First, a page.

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12 costs, and emissions. Access to up-to-date benchmarking tors of the economy. In reality, as the real-world examples metrics and statistics would also facilitate the decisionmak- above demonstrate, understanding freight transportation ing process in the private sector. However, freight trans- requires taking into consideration many other aspects, a small portation data and indicators are frequently dated. sample of which includes operating conditions of the trans- · Truck trip generation rates. Truck trip generation is an portation network, traffic congestion, environmental impacts, essential metric in a public planner's tool kit. Existing data and safety. include warehouse locations and traffic volumes on the Although there are many ongoing freight data collection links that connect these facilities to other supply chain efforts, these efforts are frequently inadequate in terms of scope, locations. However, other pieces of information are miss- coverage, geographic and/or temporal resolution, quality, and ing (e.g., whether a warehouse facility is a live load/unload access to data. Efforts to bridge these gaps with analytical tech- business, provides for drop and hook trucking operations, niques and/or additional data collection programs tend to or is supported by truck load [TL] or less-than-truckload be ad hoc and cover only limited aspects of the entire freight [LTL] service). Likewise, although it is possible to measure transportation data spectrum. or estimate the square feet of warehouse space, there is no The transportation community has recognized the urgent information about its cubic capacity. However, the num- need to address this problem. For example, the TRB's 2003 ber of trucks generated from a facility can vary greatly Special Report 276: A Concept for a National Freight Data Pro- depending on the ceiling height. gram, recommended a framework for developing national commodity movement data, with a goal to facilitate data To respond effectively to current and anticipated freight fusion and fill data gaps in order to develop a comprehensive data requirements, public and private decisionmakers must picture of freight flows (4). This report evolved from a 2001 understand the freight transportation system, its use, and its conference in Saratoga Springs, NY, which concluded that cur- role in economic development. As Figure 2 suggests, one way rently available data were inadequate to support the require- to understand freight transportation is by analyzing commod- ments of analysts and policymakers and recommended a ity movements, trade, and relationships among different sec- framework for the development of national freight data (5). Figure 2. Example of movement of goods from port to consumer (3).
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13 The proposed framework in Special Report 276 included an leadership role. In general, the report highlighted the need advisory committee to oversee the detailed design of a multi- to conduct an assessment of the strengths and weaknesses of faceted survey program, a comprehensive survey and data a wide range of data sources as a prerequisite for the devel- gathering program, a national freight database, a freight opment of the national framework. data synthesis program to fill data gaps, and supplemental Special Report 276 described the proposed framework for data collection activities (Figure 3). national commodity movement data at a high conceptual Special Report 276 recognized the availability of data sources level. As a result, it would be inappropriate to treat the report such as the Commodity Flow Survey (CFS), the Vehicle as a prescription for detailed framework data components Inventory and Use Survey (VIUS) (now discontinued), the or requirements. For example, the report recommended Carload Waybill Sample, and the Waterborne Commerce of capturing the following data items to describe important the United States (WCUS) database. The report recognized commodity movement characteristics: origin and destina- the potential for data availability resulting from the imple- tion; commodity characteristics, weight, and value; modes of mentation of initiatives such as the Freight Analysis Frame- shipment; routing and time of day; and vehicle/vessel type work (FAF) and the Automated Commercial Environment/ and configuration. However, it only briefly addressed other International Trade Data System (ACE/ITDS). The report critical related issues such as privacy and data confidential- also recognized the increasing importance of alternative ity issues, data fusion challenges, agency roles, and security data collection methods (e.g., through EDI programs and considerations. intelligent transportation system [ITS] implementations), In 2009, NCHRP Project 8-36, Task 79, proposed a high- and recommended the implementation of strategies to encour- level framework for a prototype web-based freight data age data collection and synthesis by public- and private- exchange network (Figure 4) (6). In the framework, the sector organizations. Noting the unique position of the fed- data exchange network (Figure 4) would be a centralized eral government to provide the necessary leadership to ensure data repository where data providers and users enter and/or a successful implementation of a framework for national access commodity movement-related datasets, metadata, data commodity movement data, the report recommended that quality reports, and reference materials. The web-based data the Bureau of Transportation Statistics (BTS) assume that exchange network would enable users to extract, transform, Source: Department of Homeland Security. Figure 3. TRB's Special Report 276: Proposed Framework for a National Freight Data Program (4).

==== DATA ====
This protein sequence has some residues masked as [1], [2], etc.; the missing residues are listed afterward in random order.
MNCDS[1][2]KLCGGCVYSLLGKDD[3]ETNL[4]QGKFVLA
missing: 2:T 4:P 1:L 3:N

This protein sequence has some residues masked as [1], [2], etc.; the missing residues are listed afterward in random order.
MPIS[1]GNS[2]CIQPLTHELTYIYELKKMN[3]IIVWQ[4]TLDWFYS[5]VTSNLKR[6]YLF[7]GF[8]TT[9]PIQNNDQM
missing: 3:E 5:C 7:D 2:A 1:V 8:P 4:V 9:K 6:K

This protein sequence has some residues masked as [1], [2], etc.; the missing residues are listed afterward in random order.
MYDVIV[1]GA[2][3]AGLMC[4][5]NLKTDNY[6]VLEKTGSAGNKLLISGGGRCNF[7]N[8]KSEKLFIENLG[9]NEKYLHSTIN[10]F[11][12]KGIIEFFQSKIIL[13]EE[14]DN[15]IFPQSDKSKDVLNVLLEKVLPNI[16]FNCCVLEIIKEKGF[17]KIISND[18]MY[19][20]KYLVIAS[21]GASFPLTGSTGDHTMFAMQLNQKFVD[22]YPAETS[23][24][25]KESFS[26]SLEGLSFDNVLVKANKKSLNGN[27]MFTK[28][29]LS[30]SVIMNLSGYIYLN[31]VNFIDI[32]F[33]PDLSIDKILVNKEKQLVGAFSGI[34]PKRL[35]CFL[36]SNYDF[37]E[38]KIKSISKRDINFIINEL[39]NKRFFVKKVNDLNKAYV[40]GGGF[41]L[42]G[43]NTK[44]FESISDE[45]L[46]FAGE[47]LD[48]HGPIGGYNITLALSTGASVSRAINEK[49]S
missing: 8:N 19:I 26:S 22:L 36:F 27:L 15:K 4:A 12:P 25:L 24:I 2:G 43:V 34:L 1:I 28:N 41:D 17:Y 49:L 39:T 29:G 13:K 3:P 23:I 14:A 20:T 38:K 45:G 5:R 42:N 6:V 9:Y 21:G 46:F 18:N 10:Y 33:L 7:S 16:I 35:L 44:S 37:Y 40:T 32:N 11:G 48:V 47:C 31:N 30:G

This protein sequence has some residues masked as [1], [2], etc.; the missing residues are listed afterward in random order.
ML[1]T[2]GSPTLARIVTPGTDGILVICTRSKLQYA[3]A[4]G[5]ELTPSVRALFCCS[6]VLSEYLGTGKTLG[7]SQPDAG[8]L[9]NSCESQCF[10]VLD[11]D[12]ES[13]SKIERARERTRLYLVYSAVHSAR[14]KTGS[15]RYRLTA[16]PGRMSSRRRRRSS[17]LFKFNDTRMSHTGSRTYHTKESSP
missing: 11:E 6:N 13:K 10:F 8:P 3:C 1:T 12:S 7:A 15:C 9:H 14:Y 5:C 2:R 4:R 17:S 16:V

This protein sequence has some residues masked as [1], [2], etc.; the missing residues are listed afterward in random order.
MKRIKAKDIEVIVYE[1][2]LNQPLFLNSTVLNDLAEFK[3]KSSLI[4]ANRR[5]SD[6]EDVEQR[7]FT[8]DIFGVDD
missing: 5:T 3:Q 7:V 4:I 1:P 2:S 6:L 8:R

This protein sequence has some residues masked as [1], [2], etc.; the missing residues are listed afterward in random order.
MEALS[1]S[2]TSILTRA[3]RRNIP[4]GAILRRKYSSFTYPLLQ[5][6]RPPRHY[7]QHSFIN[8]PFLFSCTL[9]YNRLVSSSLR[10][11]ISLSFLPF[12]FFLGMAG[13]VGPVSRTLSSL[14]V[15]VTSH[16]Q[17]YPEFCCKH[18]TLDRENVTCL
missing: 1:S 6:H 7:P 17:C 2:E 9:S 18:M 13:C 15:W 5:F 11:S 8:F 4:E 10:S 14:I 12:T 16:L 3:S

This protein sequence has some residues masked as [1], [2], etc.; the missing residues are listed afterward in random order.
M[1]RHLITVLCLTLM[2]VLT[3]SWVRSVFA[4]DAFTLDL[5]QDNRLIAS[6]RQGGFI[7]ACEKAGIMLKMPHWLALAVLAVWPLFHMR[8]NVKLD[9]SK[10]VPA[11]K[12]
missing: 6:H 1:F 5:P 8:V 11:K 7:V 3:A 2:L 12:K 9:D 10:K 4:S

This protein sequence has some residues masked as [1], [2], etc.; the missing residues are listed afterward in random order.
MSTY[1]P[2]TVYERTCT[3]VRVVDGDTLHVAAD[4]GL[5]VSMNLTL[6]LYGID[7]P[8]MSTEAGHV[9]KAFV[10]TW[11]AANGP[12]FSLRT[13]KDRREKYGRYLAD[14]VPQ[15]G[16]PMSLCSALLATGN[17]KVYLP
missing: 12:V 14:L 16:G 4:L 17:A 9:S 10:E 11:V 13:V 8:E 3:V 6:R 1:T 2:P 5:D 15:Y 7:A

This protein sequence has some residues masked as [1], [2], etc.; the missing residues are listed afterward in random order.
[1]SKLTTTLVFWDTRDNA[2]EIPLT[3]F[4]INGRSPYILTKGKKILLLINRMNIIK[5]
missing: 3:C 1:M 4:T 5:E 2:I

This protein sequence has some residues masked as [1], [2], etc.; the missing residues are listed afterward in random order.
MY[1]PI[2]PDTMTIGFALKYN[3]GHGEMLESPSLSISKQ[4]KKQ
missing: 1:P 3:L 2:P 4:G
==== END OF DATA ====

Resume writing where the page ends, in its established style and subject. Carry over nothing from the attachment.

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14 Figure 4. NCHRP Project 8-36--Task 79's proposed freight data exchange network framework (6).